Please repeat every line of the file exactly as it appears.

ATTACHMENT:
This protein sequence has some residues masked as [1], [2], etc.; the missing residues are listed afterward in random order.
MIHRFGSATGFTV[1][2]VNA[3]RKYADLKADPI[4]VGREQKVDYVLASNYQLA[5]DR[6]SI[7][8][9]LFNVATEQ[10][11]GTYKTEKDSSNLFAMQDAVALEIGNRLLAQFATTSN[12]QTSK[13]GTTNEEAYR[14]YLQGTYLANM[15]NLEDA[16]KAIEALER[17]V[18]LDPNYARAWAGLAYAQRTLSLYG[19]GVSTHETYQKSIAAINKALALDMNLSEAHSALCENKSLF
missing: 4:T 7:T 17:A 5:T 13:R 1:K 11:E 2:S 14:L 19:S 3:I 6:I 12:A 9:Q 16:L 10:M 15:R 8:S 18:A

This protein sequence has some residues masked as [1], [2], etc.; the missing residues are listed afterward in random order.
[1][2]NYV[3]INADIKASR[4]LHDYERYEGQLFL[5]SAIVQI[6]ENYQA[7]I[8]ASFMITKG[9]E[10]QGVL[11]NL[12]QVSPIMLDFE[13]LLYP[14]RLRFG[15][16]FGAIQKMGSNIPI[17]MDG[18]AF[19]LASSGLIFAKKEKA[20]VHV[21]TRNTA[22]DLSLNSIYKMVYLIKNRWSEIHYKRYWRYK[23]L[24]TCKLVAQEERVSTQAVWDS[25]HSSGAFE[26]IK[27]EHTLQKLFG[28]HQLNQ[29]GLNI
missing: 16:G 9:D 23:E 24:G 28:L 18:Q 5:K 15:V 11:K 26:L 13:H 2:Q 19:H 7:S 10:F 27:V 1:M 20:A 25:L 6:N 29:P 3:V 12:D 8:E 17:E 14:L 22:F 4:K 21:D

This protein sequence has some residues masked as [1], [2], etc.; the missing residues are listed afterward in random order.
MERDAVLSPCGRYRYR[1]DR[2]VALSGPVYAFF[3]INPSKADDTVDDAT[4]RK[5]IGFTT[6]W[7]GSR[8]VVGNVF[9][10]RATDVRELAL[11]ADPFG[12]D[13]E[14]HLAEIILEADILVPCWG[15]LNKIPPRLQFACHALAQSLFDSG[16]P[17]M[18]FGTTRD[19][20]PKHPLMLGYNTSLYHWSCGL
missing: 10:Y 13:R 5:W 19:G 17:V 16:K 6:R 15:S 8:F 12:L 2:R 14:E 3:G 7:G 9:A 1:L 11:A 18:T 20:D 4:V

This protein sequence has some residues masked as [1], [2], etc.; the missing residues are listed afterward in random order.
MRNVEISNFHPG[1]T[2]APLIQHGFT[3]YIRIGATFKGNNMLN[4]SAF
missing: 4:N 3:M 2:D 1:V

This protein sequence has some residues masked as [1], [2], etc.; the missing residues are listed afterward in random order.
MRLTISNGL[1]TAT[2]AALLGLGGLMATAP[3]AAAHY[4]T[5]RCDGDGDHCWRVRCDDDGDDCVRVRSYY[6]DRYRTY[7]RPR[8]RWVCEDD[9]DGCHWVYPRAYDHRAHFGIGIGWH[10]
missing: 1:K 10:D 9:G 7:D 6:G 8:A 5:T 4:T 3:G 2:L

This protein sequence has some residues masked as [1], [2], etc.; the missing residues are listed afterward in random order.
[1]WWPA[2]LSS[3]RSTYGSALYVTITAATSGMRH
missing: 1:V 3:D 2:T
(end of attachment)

This protein sequence has some residues masked as [1], [2], etc.; the missing residues are listed afterward in random order.
MIHRFGSATGFTV[1][2]VNA[3]RKYADLKADPI[4]VGREQKVDYVLASNYQLA[5]DR[6]SI[7][8][9]LFNVATEQ[10][11]GTYKTEKDSSNLFAMQDAVALEIGNRLLAQFATTSN[12]QTSK[13]GTTNEEAYR[14]YLQGTYLANM[15]NLEDA[16]KAIEALER[17]V[18]LDPNYARAWAGLAYAQRTLSLYG[19]GVSTHETYQKSIAAINKALALDMNLSEAHSALCENKSLF
missing: 4:T 7:T 17:A 5:T 13:R 1:K 11:E 2:S 14:L 19:S 3:I 6:I 12:A 9:Q 16:L 10:M 15:R 8:S 18:A

This protein sequence has some residues masked as [1], [2], etc.; the missing residues are listed afterward in random order.
[1][2]NYV[3]INADIKASR[4]LHDYERYEGQLFL[5]SAIVQI[6]ENYQA[7]I[8]ASFMITKG[9]E[10]QGVL[11]NL[12]QVSPIMLDFE[13]LLYP[14]RLRFG[15][16]FGAIQKMGSNIPI[17]MDG[18]AF[19]LASSGLIFAKKEKA[20]VHV[21]TRNTA[22]DLSLNSIYKMVYLIKNRWSEIHYKRYWRYK[23]L[24]TCKLVAQEERVSTQAVWDS[25]HSSGAFE[26]IK[27]EHTLQKLFG[28]HQLNQ[29]GLNI
missing: 16:G 9:D 23:E 24:G 28:L 18:Q 5:K 15:V 11:K 26:L 13:H 2:Q 19:H 7:S 10:F 27:V 1:M 20:A 25:L 6:N 29:P 3:V 12:D 8:E 17:E 14:L 22:F 4:K 21:D

This protein sequence has some residues masked as [1], [2], etc.; the missing residues are listed afterward in random order.
MERDAVLSPCGRYRYR[1]DR[2]VALSGPVYAFF[3]INPSKADDTVDDAT[4]RK[5]IGFTT[6]W[7]GSR[8]VVGNVF[9][10]RATDVRELAL[11]ADPFG[12]D[13]E[14]HLAEIILEADILVPCWG[15]LNKIPPRLQFACHALAQSLFDSG[16]P[17]M[18]FGTTRD[19][20]PKHPLMLGYNTSLYHWSCGL
missing: 10:Y 13:R 5:W 19:G 17:V 16:K 6:R 15:S 8:F 12:L 2:R 14:E 3:G 7:G 9:A 1:L 11:A 18:T 20:D 4:V

This protein sequence has some residues masked as [1], [2], etc.; the missing residues are listed afterward in random order.
MRNVEISNFHPG[1]T[2]APLIQHGFT[3]YIRIGATFKGNNMLN[4]SAF
missing: 4:N 3:M 2:D 1:V

This protein sequence has some residues masked as [1], [2], etc.; the missing residues are listed afterward in random order.
MRLTISNGL[1]TAT[2]AALLGLGGLMATAP[3]AAAHY[4]T[5]RCDGDGDHCWRVRCDDDGDDCVRVRSYY[6]DRYRTY[7]RPR[8]RWVCEDD[9]DGCHWVYPRAYDHRAHFGIGIGWH[10]
missing: 1:K 10:D 9:G 7:D 6:G 8:A 5:T 4:T 3:G 2:L

This protein sequence has some residues masked as [1], [2], etc.; the missing residues are listed afterward in random order.
[1]WWPA[2]LSS[3]RSTYGSALYVTITAATSGMRH
missing: 1:V 3:D 2:T